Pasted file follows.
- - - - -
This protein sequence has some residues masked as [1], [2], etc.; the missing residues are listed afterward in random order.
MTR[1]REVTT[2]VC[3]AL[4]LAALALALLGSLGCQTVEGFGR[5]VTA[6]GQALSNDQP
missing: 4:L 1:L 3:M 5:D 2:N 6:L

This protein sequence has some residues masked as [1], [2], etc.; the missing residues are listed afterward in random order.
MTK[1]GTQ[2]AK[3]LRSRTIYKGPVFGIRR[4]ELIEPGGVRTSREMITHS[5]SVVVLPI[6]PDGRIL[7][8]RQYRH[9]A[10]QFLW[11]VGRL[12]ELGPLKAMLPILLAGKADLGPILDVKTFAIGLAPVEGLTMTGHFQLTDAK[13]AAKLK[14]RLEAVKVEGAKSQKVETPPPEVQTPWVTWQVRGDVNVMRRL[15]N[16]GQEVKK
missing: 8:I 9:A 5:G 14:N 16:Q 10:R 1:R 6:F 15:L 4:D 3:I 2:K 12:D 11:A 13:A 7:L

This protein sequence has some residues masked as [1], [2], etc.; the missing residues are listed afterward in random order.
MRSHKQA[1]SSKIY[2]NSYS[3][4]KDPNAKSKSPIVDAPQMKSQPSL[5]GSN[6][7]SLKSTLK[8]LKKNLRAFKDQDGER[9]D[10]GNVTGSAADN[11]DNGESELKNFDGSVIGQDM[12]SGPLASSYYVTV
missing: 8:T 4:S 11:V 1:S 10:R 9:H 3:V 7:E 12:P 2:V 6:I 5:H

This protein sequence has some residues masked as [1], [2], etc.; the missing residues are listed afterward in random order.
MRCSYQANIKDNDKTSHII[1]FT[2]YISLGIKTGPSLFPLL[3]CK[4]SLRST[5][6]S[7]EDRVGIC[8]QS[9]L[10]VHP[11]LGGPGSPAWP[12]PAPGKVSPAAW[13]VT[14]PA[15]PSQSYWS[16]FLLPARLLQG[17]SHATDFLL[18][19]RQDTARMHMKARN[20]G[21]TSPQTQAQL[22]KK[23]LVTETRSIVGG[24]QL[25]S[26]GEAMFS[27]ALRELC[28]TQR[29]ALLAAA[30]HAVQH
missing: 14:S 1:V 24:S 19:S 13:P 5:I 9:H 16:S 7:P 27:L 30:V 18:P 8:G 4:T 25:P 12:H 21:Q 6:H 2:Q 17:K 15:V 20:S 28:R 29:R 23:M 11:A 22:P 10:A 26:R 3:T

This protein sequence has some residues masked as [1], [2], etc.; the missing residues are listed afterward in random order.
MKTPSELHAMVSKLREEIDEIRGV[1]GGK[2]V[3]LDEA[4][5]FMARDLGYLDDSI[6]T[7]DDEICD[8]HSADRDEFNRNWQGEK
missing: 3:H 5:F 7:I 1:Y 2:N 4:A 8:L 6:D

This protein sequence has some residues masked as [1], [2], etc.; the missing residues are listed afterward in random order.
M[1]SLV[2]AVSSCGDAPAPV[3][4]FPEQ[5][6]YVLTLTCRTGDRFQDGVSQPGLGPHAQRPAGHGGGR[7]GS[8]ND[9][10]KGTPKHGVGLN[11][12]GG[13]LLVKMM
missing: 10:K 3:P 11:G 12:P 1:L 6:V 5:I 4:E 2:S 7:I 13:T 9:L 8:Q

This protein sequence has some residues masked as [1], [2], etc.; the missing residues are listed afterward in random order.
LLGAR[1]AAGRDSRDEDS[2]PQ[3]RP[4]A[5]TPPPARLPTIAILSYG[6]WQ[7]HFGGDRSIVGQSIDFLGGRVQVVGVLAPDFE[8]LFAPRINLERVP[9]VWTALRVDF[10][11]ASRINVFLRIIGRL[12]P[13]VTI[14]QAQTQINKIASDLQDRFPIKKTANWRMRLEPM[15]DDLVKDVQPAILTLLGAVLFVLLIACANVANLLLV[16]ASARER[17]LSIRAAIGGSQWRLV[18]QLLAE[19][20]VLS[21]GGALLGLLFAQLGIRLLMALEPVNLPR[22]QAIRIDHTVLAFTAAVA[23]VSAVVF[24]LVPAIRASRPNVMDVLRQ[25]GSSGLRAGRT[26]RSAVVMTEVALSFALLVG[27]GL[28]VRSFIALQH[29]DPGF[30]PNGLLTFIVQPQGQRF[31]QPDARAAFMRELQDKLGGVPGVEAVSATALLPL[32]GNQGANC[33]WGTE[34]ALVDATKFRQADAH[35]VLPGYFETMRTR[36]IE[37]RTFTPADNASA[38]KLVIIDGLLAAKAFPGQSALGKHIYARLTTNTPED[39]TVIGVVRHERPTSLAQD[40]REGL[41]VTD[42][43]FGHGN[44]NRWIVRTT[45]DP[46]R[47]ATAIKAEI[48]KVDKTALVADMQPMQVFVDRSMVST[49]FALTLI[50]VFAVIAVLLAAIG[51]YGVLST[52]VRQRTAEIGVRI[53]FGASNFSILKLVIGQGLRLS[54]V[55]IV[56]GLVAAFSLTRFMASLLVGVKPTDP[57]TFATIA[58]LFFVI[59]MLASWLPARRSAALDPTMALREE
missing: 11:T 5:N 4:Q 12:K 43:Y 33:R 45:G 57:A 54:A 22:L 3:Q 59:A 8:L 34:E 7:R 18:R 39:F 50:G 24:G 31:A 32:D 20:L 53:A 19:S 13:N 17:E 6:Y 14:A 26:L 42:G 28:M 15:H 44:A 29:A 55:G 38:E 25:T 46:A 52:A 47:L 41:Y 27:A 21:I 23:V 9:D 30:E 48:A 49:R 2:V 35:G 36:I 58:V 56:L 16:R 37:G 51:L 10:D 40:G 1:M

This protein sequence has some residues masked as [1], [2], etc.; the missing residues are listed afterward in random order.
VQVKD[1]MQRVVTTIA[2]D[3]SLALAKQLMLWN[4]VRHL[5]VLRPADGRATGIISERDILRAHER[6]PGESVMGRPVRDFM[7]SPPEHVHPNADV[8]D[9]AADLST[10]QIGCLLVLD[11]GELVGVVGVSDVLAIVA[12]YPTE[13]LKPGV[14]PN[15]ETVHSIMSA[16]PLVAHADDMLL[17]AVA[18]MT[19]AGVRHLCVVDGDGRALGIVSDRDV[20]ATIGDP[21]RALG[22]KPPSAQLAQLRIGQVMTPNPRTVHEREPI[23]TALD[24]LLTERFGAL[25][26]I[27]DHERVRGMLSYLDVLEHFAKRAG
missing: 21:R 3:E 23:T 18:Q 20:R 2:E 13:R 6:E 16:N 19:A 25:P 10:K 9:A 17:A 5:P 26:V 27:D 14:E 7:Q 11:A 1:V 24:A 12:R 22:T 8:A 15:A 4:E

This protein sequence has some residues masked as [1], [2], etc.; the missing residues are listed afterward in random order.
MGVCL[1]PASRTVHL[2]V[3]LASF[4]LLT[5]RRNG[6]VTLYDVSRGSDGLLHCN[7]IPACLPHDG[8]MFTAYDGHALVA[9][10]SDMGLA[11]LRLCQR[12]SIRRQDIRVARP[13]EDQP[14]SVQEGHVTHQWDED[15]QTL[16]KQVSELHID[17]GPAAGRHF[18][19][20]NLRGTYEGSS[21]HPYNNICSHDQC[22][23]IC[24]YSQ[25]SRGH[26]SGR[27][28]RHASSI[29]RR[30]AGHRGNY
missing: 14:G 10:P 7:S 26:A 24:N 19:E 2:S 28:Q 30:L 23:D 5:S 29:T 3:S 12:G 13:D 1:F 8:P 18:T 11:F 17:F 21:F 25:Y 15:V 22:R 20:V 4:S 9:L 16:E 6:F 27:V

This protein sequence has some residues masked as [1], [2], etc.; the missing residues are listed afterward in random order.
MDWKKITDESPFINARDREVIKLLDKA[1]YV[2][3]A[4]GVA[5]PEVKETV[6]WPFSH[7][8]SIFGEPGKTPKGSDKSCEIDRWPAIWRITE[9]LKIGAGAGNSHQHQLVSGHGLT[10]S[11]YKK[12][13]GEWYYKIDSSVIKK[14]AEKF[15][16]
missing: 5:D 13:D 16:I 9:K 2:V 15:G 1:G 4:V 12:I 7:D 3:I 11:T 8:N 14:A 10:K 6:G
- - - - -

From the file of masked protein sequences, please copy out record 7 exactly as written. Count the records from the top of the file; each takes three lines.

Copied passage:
This protein sequence has some residues masked as [1], [2], etc.; the missing residues are listed afterward in random order.
LLGAR[1]AAGRDSRDEDS[2]PQ[3]RP[4]A[5]TPPPARLPTIAILSYG[6]WQ[7]HFGGDRSIVGQSIDFLGGRVQVVGVLAPDFE[8]LFAPRINLERVP[9]VWTALRVDF[10][11]ASRINVFLRIIGRL[12]P[13]VTI[14]QAQTQINKIASDLQDRFPIKKTANWRMRLEPM[15]DDLVKDVQPAILTLLGAVLFVLLIACANVANLLLV[16]ASARER[17]LSIRAAIGGSQWRLV[18]QLLAE[19][20]VLS[21]GGALLGLLFAQLGIRLLMALEPVNLPR[22]QAIRIDHTVLAFTAAVA[23]VSAVVF[24]LVPAIRASRPNVMDVLRQ[25]GSSGLRAGRT[26]RSAVVMTEVALSFALLVG[27]GL[28]VRSFIALQH[29]DPGF[30]PNGLLTFIVQPQGQRF[31]QPDARAAFMRELQDKLGGVPGVEAVSATALLPL[32]GNQGANC[33]WGTE[34]ALVDATKFRQADAH[35]VLPGYFETMRTR[36]IE[37]RTFTPADNASA[38]KLVIIDGLLAAKAFPGQSALGKHIYARLTTNTPED[39]TVIGVVRHERPTSLAQD[40]REGL[41]VTD[42][43]FGHGN[44]NRWIVRTT[45]DP[46]R[47]ATAIKAEI[48]KVDKTALVADMQPMQVFVDRSMVST[49]FALTLI[50]VFAVIAVLLAAIG[51]YGVLST[52]VRQRTAEIGVRI[53]FGASNFSILKLVIGQGLRLS[54]V[55]IV[56]GLVAAFSLTRFMASLLVGVKPTDP[57]TFATIA[58]LFFVI[59]MLASWLPARRSAALDPTMALREE
missing: 11:T 5:N 4:Q 12:K 43:Y 33:R 45:G 57:A 54:A 22:L 3:Q 59:A 8:L 34:E 7:R 18:R 39:F 50:G 24:G 31:A 32:D 20:L 53:A 19:S 13:N 17:E 6:Y 14:A 26:L 42:G 28:M 15:H 44:A 29:A 55:G 38:E 25:T 46:A 52:A 47:L 41:Y 27:A 21:I 23:V 9:D 30:E 48:A 49:R 2:V 35:G 36:I 58:V 56:L 16:R 37:G 51:L 10:D 40:G 1:M